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Nashville artist Louise Mosrie returns to her Southern roots on her latest album, “Home,” which carves new melodies out of old ideas and stories.
Unlike the pop sounds of her first two albums, the songs on “Home” combine Americana, bluegrass and folk genres, drawing on the sensual imagery of the Deep South where Mosrie, winner 2009 Kerrville New Folk Songwriting Competition, grew up.
Mosrie will showcase those songs when she performs at 7 p.m., Sept. 2 in downtown Jonesborough as part of the town’s Music on the Square concert series. Also appearing will be Anna Denison, who has sung and played backup for many artists. She is also a music instructor of guitar, banjo, mandolin and ukulele.
Admission is free.
From the title track that paints sweet moving pictures of home to the painful history of West Virginia coal miners in “Battle of Blair Mountain” to the quiet redemption of “Sweet Relief,” the original songs on “Home” are filled with deep feeling and uncommon descriptions.
Produced by Jon Young and Mosrie at Sonic Sculpture Studios in West Nashville, the self-penned songs on “Home” are supported by the musicianship of some of Nashville’s finest players, including Byron House on bass (Sam Bush, Kathy Mattea), Scott Neubert on guitar/dobro/mandolin/lap steel/banjo (Irene Kelley, Hal Ketchum, Donna Ulisse), Matt Combs on fiddle (Ray Price, Marty Stuart, Elizabeth Cook), Steve Cirkvencic on electric guitar (Jeffrey Steele) and Tom Ball on harmonica.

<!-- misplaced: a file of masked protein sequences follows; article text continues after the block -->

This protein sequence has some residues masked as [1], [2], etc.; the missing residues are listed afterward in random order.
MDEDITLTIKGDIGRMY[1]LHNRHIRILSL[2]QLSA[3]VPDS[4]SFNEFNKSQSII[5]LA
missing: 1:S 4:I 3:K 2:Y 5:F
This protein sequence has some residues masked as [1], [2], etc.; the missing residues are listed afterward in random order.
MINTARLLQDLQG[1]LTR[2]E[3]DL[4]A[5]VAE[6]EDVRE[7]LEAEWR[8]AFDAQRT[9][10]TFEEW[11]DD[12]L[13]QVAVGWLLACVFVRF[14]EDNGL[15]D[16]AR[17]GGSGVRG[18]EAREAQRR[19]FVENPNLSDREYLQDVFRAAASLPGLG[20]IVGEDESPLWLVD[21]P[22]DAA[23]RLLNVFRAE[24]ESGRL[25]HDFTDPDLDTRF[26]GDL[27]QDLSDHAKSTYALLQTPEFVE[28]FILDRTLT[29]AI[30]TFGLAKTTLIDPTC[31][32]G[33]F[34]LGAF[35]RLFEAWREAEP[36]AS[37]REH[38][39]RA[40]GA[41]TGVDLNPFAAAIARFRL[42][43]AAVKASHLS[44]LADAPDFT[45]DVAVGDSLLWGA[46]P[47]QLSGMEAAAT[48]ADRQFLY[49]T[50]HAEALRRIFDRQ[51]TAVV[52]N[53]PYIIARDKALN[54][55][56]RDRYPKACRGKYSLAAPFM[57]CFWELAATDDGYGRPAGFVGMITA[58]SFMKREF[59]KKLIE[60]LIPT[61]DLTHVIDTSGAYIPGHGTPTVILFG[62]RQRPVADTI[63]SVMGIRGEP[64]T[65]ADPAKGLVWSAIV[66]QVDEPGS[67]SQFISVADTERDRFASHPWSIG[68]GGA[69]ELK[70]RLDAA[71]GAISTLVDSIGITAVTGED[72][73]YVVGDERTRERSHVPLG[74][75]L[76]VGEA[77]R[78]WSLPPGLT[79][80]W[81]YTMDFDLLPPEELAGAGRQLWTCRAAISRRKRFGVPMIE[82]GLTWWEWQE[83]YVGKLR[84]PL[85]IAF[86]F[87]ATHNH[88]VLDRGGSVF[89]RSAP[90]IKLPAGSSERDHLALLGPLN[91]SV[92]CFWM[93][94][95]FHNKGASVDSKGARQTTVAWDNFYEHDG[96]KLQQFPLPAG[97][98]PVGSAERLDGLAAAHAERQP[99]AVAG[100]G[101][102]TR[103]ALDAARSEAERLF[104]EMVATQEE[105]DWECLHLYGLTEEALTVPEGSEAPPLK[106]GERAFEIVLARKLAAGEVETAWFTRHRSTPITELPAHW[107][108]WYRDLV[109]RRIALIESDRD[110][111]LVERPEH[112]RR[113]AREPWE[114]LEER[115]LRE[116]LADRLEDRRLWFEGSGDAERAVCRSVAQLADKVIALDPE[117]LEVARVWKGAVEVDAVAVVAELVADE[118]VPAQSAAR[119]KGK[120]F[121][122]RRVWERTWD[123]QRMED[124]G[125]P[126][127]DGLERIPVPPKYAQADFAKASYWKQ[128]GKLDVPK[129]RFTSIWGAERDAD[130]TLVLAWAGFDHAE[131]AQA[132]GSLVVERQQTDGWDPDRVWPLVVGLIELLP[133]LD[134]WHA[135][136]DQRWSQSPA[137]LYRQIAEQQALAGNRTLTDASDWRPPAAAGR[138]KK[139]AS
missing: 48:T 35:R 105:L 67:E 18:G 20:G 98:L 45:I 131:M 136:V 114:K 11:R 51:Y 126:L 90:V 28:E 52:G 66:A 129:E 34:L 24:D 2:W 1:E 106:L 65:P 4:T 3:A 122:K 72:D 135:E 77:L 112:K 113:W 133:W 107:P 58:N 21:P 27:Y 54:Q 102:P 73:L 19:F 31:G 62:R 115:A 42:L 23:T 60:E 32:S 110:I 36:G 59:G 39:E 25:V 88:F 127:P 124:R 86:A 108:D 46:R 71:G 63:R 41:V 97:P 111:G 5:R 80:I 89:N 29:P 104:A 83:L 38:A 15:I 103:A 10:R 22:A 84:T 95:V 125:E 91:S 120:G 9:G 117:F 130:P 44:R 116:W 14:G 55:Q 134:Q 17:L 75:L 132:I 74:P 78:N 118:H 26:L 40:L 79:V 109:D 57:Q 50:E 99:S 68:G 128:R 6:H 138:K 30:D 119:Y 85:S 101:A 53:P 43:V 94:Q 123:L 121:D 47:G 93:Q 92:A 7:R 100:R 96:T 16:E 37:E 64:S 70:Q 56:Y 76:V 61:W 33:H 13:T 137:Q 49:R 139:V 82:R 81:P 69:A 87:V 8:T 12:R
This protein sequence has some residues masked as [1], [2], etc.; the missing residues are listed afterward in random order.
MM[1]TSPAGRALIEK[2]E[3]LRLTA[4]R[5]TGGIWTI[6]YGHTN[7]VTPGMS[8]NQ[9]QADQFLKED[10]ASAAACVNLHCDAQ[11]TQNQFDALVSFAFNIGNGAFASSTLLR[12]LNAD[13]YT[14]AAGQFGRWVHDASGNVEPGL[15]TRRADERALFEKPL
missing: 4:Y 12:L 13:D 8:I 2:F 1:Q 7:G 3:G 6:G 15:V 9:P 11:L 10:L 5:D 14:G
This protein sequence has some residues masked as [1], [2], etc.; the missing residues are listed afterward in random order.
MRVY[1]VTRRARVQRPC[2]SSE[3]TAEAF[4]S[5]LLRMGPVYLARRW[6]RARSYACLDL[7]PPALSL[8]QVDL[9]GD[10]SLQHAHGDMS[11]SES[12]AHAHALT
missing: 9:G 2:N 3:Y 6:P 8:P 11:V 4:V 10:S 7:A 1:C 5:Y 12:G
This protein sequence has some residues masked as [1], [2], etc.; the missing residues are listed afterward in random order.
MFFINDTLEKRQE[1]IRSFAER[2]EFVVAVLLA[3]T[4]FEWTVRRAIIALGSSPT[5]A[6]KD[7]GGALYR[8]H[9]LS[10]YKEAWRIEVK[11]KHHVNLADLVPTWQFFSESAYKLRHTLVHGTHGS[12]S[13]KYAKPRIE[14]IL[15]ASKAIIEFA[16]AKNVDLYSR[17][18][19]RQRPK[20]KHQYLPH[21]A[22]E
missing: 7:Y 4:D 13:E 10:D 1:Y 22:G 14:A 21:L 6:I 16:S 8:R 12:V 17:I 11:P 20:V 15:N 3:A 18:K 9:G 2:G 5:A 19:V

Mosrie’s British parents emigrated to the U.S. in the 1960s for work, finally settling on a farm on 50 acres in middle Tennessee. Born in Delaware and moving to the South as a child, she had trouble reconciling the two cultures around her and shunned all things Southern — from the accent to the food to the slow, sleepy ways of doing things in her small rural town. She couldn’t wait to leave the farm behind.
Mosrie began writing pop/folk songs in her early 20s while living in Knoxville, producing two independent albums before moving to Nashville in 2004 to work on her song-craft. There, she made friends and contacts in the Americana and bluegrass side of Nashville, playing rounds and writing with artists like Donna Ulisse & Rick Stanley, Diana Jones and producer Ray K e n n e d y.
Ironically, the melodies and imagery that emerged most strongly in her writing after 2004 came straight from the Southern culture she once dismissed. Influenced by artists such as Nanci Griffith, Allison Krauss and Lucinda Williams, her songs tell stories of joy, love, struggle and heartbreak through the vivid characters and scenery of Southern life.
Mosrie’s work earned her No. 1 Song and Album honors on the Folk DJ charts in January 2010. She was also a Troubadour Finalist at the 2011 Telluride Festival and one of 24 performers chosen to perform at the 2011 Falcon Ridge Folk Festival’s Emerging Artist Showcase.